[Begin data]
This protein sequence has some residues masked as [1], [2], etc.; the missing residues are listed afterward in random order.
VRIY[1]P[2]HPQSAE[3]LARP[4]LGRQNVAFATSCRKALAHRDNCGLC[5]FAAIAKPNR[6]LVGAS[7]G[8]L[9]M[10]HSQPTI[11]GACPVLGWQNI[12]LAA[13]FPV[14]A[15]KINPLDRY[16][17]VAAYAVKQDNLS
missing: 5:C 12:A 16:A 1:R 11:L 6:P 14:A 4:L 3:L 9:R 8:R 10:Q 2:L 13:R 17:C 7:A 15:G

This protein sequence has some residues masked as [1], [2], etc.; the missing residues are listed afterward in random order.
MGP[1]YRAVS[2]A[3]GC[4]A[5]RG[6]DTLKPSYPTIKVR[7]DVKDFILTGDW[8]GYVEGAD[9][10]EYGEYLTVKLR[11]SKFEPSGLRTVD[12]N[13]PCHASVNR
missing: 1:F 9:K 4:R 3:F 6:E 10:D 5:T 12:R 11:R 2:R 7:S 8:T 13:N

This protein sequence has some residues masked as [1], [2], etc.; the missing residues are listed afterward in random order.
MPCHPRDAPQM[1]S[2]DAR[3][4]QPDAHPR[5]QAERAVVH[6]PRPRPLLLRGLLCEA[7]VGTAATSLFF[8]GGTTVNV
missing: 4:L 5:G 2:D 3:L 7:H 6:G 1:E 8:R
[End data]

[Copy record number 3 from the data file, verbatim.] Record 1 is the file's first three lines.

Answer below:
This protein sequence has some residues masked as [1], [2], etc.; the missing residues are listed afterward in random order.
MPCHPRDAPQM[1]S[2]DAR[3][4]QPDAHPR[5]QAERAVVH[6]PRPRPLLLRGLLCEA[7]VGTAATSLFF[8]GGTTVNV
missing: 4:L 5:G 2:D 3:L 7:H 6:G 1:E 8:R